Louis categorized another group as miscreants even though they were not strictly speaking heretics: the urban rebels in Flanders who rejected the rule of the Count of Flanders. Relations between the French royalty and the Flemish counts were not usually very good, but the aristocratic regimes nevertheless gave priority to defeating the rich bourgeois. Louis took part in the substantial effort of repression. Louis’ biographers make it clear through rather heated language denouncing “the swarming and murderous Flemings” that Louis and his allies were upholding good order and fighting “rabble.”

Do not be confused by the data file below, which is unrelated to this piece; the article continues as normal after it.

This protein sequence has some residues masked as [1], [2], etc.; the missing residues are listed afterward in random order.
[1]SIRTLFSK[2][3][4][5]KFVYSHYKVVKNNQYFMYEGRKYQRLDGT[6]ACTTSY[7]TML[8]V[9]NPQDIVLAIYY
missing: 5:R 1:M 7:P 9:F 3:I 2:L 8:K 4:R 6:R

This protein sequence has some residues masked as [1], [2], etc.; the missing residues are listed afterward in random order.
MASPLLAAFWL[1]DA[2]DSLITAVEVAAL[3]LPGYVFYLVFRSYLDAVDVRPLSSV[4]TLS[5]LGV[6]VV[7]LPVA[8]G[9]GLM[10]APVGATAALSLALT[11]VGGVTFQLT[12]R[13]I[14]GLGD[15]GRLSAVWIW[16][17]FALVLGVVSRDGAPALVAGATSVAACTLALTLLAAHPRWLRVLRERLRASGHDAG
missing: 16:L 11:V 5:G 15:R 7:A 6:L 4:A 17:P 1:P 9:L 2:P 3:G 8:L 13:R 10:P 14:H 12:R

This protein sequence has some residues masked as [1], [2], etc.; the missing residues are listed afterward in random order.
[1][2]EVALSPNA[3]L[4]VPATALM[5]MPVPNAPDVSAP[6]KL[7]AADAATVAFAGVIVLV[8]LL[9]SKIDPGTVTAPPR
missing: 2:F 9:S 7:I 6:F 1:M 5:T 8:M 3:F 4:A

Duke Louis was quite willing to contribute men and resources to worthy causes, even if he was too busy to go himself. During one truce with England he allowed and encouraged some of his enthusiastic men-at-arms to take part in the Reise, an ongoing Crusade against the Baltic pagans. Louis’ biographer did not include an account of what worthy deeds Louis accomplished in Prussia—in the end he didn’t go –but instead showed Louis introducing his men to a higher standard of chivalry – he made it possible for them to meet and associate with men-at-arms from all over Europe.